I’m not the best game player in the world. I don’t have the mental capacity to remember the 47 button combo attack that you have to execute three perfect times in succession to kill this particular boss. I also will never figure out that you have to pick up the helmet from the dead guard three levels back and throw it into the reflecting pool in order to unlock a new weapon. If the battle system is too complex or the puzzles don’t make any logical sense, I’m screwed.

Luckily, none of that’s a problem here. The puzzles, thus far, are actually reasonably cool. You feel like you solved something neat when you figure out what you’re supposed to do. And the enemies? I’m playing on “normal” difficulty, and usually that means I’m hosed. Not so, here - I might have to give it a couple of tries, but I’m able to kill even the biggest bosses without having to know some crazy combo or memorize queued up maneuver sets. (Granted, there are some combos, and knowing those does help you defeat the enemies quicker. But if you want to brute-force your way through, you can, and they don’t penalize you for that like most games do.)

I think what I really like about the game is that after you solve a puzzle or defeat a large bad guy, you really do have a pretty decent sense of accomplishment. You come out happy that you won and ready to move on to the next challenge.

The only real issue I have is the lack of camera control. You sometimes can’t see where you’re going because of bad camera angles, and that’s kind of a bummer. That said, for a fixed camera, I’ve seen way worse, so I can’t dock it too much for that.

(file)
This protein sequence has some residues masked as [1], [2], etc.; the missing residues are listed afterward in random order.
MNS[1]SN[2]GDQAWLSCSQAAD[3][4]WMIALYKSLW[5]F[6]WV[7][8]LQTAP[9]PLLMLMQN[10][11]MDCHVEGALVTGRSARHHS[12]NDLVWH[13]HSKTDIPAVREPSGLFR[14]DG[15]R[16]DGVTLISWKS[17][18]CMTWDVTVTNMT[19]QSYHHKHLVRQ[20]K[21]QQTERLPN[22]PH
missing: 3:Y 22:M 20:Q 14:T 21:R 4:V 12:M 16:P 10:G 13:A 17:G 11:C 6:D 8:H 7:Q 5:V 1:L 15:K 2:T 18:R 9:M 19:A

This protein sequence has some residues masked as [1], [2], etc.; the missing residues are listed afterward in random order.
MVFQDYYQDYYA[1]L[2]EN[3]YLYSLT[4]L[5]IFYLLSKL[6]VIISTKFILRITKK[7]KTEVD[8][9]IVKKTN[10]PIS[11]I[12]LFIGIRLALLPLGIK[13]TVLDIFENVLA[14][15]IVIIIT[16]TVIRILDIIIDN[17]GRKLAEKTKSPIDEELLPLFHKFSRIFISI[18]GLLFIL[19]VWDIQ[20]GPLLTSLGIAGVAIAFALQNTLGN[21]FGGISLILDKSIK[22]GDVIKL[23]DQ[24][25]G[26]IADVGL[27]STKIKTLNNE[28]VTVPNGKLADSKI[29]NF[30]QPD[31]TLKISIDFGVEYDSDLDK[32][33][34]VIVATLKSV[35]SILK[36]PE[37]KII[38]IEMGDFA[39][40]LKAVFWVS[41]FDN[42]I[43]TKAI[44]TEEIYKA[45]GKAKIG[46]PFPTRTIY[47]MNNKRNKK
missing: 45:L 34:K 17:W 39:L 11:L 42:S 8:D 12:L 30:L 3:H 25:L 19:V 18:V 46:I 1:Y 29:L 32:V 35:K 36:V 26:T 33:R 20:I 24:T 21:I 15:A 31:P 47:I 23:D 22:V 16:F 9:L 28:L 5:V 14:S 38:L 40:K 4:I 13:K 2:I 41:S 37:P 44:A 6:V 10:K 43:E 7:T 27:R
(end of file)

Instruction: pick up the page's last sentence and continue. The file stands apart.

The save points are spread out quite a bit, too, which means you have to play for a long time in order to get from one save point to the next. That’s tough with a busy schedule, which means I may not be able to play as much as I’d like.

The other game I played was Mortal Kombat: Shaolin Monks. Stu came over and we played the “Ko-op” mode (I haven’t played the single player mode, so I can’t speak to that.)

I like the Mortal Kombat series, though I’m not nearly as avid a fan as Stu is. Plus, they did get a lot into that “gotta remember the bajillion key combo” thing that I was mentioning I hate earlier, so I switched to the Soul Calibur series where the combos made more sense to me and you could still possibly win with a good run of button mashing.

Shaolin Monks adds a cooperative story mode where you and a friend can run around in Outworld, beat up bad guys, and solve puzzles together in an effort to defeat the evil Shang Tsung. As you do that, you gain experience that you can use to buy new combos and moves. (The excuse for the purchasing system is that you are slowly “stealing Shang Tsung’s power” and becoming better warriors by doing so. Um, okay.)

The puzzles on this one are a little less clear, but you get no less sense of accomplishment by solving them. The fact that you have to work together makes it even cooler - in some cases, there’s no way that one player alone could make their way through the puzzle.